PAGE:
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Mitsubishi Outlander PHEV (2014–)

Last updated 10 February 2019

Cheap to run if you can charge at home and don't do many miles. London Congestion Charge exempt. Masses of space. Significantly improved for 2019
Very heavy. Real mpg user average 62.6 mpg. Uncultured cabin and driving experience. Loses sixth and seventh seats of diesel Outlander.
Updated 10 February 2019

Report that a 2016 Mitsubishi Outlander PHEV has successfully towed a 1,500kg MTPLN caravan. Apparently both major caravan clubs allow charging from external 13amp socket on caravan. You must retain...

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When it launched in 2013, the Mitsubishi Outlander PHEV held the honour of being the world’s only plug-in hybrid SUV. It was also the first plug-in vehicle that could genuinely fit in with day-to-day life... the boot was big enough for families to go on holiday and, being a plug-in hybrid, you could just fill it up with petrol rather than stopping to charge it up with electricity all of the time.

There was a long list of perks, too: free VED tax, a £5,000 Government electric car grant, London congestion charge exemption and very low company car tax. Combine that with incredible economy figures (166mpg and 41g/km CO2) and no wonder electric car charging companies struggled to keep up with the sudden demand from Outlander PHEV drivers.

Those advantages have diminished over time. While first year VED remains free, you'll pay £130 in subsequent years. The plug-in car grant has been reduced to £2,500 and company car drivers will now pay more in tax.

Mitsubishi's made various upgrades over the years in an attempt to keep the Outlander PHEV looking fresh, with the current model boasting a higher quality cabin than the original, improved performance and better ride quality.

Journey carefully for fewer than 20-25 miles per day, and always keep your PHEV plugged in at home, and in theory you’ll never delve into your fuel tank. But once you begin to task the four-cylinder petrol engine with work things go downhill rapidly – unless you’re literally going down a hill. You can expect 30-40mpg from the PHEV if the battery is flat, because the engine is not only moving this two-tonne car about, but charging the massive battery too.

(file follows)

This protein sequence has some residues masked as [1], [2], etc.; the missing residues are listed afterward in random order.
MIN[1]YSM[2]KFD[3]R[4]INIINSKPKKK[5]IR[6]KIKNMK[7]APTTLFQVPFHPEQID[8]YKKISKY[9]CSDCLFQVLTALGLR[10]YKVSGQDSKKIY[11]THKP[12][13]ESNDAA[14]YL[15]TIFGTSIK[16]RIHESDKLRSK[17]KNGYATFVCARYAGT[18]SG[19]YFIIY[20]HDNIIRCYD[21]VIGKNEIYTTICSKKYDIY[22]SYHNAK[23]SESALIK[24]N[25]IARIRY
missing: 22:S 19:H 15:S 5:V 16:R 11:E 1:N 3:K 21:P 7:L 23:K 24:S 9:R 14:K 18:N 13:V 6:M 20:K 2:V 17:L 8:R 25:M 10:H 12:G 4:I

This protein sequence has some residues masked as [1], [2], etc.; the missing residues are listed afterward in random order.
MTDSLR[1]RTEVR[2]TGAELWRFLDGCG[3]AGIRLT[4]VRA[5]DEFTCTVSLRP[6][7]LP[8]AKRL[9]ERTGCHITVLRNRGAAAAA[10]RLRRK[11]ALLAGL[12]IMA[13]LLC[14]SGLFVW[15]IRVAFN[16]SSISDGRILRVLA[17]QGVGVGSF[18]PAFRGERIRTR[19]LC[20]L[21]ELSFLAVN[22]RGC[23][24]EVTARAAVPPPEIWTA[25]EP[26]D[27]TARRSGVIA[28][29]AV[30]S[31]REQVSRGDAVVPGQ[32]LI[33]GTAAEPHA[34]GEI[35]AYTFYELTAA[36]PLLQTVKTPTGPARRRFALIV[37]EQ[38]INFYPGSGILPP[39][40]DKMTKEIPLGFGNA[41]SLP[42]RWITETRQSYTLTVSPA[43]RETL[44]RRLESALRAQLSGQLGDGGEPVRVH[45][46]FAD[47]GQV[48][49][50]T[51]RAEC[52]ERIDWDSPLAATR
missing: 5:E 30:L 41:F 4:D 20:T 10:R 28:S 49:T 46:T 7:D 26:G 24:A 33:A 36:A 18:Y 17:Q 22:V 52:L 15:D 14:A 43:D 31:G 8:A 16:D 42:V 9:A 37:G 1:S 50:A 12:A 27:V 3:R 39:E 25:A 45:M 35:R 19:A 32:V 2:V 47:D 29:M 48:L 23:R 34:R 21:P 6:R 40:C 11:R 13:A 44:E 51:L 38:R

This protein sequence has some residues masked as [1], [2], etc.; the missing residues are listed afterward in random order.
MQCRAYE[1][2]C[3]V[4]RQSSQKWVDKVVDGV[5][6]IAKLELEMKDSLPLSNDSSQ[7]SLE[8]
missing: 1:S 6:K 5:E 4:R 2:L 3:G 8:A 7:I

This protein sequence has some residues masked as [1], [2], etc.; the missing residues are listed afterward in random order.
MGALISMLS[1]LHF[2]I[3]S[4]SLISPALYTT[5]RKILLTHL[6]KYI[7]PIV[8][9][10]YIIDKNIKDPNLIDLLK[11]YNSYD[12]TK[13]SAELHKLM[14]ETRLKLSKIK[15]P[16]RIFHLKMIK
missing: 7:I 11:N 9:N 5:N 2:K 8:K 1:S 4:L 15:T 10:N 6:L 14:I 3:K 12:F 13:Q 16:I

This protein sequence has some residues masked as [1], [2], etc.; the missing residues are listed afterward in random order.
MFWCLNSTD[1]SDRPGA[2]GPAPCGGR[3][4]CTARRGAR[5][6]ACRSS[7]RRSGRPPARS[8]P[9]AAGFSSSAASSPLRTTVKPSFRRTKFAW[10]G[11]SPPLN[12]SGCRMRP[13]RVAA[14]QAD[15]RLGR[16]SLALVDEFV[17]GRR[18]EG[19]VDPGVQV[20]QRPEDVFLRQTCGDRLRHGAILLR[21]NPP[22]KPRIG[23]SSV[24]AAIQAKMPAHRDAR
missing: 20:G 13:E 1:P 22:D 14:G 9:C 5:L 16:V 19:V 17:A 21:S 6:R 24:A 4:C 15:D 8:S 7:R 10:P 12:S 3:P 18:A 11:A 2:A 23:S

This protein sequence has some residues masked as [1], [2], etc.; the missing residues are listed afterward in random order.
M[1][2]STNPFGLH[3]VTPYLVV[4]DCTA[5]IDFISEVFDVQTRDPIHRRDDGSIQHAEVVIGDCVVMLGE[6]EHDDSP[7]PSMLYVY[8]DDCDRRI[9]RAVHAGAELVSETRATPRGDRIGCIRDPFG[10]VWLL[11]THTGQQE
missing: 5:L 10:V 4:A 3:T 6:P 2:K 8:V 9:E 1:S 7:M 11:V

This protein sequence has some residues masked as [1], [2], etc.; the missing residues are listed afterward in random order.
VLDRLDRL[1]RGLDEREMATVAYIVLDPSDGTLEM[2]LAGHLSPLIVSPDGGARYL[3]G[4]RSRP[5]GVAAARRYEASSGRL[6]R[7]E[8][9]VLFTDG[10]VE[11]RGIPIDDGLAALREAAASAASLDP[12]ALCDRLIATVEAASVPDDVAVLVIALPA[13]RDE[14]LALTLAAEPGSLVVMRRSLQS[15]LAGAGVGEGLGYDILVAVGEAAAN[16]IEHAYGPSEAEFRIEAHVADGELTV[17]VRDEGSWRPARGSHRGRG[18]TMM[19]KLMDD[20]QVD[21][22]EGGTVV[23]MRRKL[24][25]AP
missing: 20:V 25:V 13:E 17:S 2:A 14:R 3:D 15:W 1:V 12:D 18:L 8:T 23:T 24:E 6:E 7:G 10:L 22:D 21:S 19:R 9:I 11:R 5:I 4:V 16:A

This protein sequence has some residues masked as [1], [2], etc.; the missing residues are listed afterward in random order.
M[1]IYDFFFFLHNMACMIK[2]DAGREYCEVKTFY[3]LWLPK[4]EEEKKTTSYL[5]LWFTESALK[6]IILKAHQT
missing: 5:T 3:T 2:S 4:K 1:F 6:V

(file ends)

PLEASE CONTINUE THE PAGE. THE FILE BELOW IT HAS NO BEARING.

And it does so in noisy fashion generally, although conversely when running on electric power alone the PHEV is a model of quiet comfort and refinement – and surprisingly good at going around corners, too.

Despite the cabin improvements brought about with the facelift, the interior of the Outlander is hardly inspiring. It’s well put together and feels durable, but the design is bland, the switchgear incoherent, and the infotainment system old-school. The driving position conspires to perch you too high in the car, while some practicality is lost compared to the diesel Outlander because the rearmost seats (six and seven) make way for an electric motor and the boot is smaller.

Ultimately, Mitsubishi has found a very useful niche with the Outlander PHEV by offering this much space in such tax-friendly fashion, which could well be enough for plenty of company car buyers – those with company fuel cards, especially. However, those advantages are declining and the Outlander lacks charm and flair, and remains very much a purchase for the head rather than the heart.

Mitsubishi Outlander PHEV 2014 Road Test

Long Term Mitsubishi Outlander PHEV Long Term Test

Mitsubishi Outlander PHEV 2019 Road Test

Owners' reviews

Go in eyes-wide-open and it's a winner!
Go in eyes-wide-open and it's a winner!
Great but!
Great if you can use it for lots of local trips
Great if you only do short trips
Love it except for paintwork...
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